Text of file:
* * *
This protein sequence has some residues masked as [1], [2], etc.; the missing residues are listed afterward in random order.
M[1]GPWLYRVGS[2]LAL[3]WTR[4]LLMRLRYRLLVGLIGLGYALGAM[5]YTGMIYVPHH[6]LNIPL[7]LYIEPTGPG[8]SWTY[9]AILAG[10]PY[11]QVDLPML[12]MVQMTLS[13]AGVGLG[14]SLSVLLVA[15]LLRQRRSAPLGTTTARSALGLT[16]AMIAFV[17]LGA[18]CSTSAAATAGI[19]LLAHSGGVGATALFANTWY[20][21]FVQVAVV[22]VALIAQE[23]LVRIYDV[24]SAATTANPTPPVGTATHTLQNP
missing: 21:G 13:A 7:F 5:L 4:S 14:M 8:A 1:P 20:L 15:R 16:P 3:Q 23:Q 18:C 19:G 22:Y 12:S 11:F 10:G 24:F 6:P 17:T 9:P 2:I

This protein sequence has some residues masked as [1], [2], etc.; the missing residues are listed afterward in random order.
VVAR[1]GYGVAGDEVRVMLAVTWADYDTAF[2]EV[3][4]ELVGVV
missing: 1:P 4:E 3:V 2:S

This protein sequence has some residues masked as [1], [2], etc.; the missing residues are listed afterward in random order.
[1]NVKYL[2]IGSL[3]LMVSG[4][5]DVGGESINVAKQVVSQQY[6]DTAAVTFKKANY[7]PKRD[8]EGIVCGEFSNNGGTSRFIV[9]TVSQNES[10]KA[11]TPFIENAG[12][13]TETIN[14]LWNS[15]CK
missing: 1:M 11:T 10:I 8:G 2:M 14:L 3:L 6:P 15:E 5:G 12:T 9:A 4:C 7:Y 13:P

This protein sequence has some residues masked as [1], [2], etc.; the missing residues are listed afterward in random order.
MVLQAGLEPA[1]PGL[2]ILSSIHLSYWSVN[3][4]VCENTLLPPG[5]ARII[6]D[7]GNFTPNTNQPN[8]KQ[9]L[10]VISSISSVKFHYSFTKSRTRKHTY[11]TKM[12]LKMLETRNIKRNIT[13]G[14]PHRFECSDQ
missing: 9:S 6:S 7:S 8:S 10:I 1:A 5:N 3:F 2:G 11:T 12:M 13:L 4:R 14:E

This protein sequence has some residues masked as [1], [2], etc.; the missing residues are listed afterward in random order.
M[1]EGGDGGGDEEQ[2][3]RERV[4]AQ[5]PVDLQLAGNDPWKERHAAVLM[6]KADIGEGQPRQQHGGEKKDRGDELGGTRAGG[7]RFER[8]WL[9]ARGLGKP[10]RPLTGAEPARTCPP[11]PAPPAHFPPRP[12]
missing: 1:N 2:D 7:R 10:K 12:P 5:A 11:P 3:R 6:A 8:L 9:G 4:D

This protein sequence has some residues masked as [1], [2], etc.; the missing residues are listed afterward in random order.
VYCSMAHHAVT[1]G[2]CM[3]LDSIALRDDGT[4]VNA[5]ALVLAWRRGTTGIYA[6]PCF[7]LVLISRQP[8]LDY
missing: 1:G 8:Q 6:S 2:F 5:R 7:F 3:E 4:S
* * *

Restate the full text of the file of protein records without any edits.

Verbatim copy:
This protein sequence has some residues masked as [1], [2], etc.; the missing residues are listed afterward in random order.
M[1]GPWLYRVGS[2]LAL[3]WTR[4]LLMRLRYRLLVGLIGLGYALGAM[5]YTGMIYVPHH[6]LNIPL[7]LYIEPTGPG[8]SWTY[9]AILAG[10]PY[11]QVDLPML[12]MVQMTLS[13]AGVGLG[14]SLSVLLVA[15]LLRQRRSAPLGTTTARSALGLT[16]AMIAFV[17]LGA[18]CSTSAAATAGI[19]LLAHSGGVGATALFANTWY[20][21]FVQVAVV[22]VALIAQE[23]LVRIYDV[24]SAATTANPTPPVGTATHTLQNP
missing: 21:G 13:A 7:F 5:L 4:S 14:M 8:A 1:P 20:L 15:R 16:P 3:Q 23:Q 18:C 19:G 22:Y 12:S 11:F 10:G 24:F 6:P 17:T 9:P 2:I

This protein sequence has some residues masked as [1], [2], etc.; the missing residues are listed afterward in random order.
VVAR[1]GYGVAGDEVRVMLAVTWADYDTAF[2]EV[3][4]ELVGVV
missing: 1:P 4:E 3:V 2:S

This protein sequence has some residues masked as [1], [2], etc.; the missing residues are listed afterward in random order.
[1]NVKYL[2]IGSL[3]LMVSG[4][5]DVGGESINVAKQVVSQQY[6]DTAAVTFKKANY[7]PKRD[8]EGIVCGEFSNNGGTSRFIV[9]TVSQNES[10]KA[11]TPFIENAG[12][13]TETIN[14]LWNS[15]CK
missing: 1:M 11:T 10:I 8:G 2:M 14:L 3:L 6:P 15:E 5:G 12:T 9:A 4:C 7:Y 13:P

This protein sequence has some residues masked as [1], [2], etc.; the missing residues are listed afterward in random order.
MVLQAGLEPA[1]PGL[2]ILSSIHLSYWSVN[3][4]VCENTLLPPG[5]ARII[6]D[7]GNFTPNTNQPN[8]KQ[9]L[10]VISSISSVKFHYSFTKSRTRKHTY[11]TKM[12]LKMLETRNIKRNIT[13]G[14]PHRFECSDQ
missing: 9:S 6:S 7:S 8:S 10:I 1:A 5:N 3:F 2:G 11:T 12:M 13:L 4:R 14:E

This protein sequence has some residues masked as [1], [2], etc.; the missing residues are listed afterward in random order.
M[1]EGGDGGGDEEQ[2][3]RERV[4]AQ[5]PVDLQLAGNDPWKERHAAVLM[6]KADIGEGQPRQQHGGEKKDRGDELGGTRAGG[7]RFER[8]WL[9]ARGLGKP[10]RPLTGAEPARTCPP[11]PAPPAHFPPRP[12]
missing: 1:N 2:D 7:R 10:K 12:P 5:A 11:P 3:R 6:A 8:L 9:G 4:D

This protein sequence has some residues masked as [1], [2], etc.; the missing residues are listed afterward in random order.
VYCSMAHHAVT[1]G[2]CM[3]LDSIALRDDGT[4]VNA[5]ALVLAWRRGTTGIYA[6]PCF[7]LVLISRQP[8]LDY
missing: 1:G 8:Q 6:S 2:F 5:R 7:F 3:E 4:S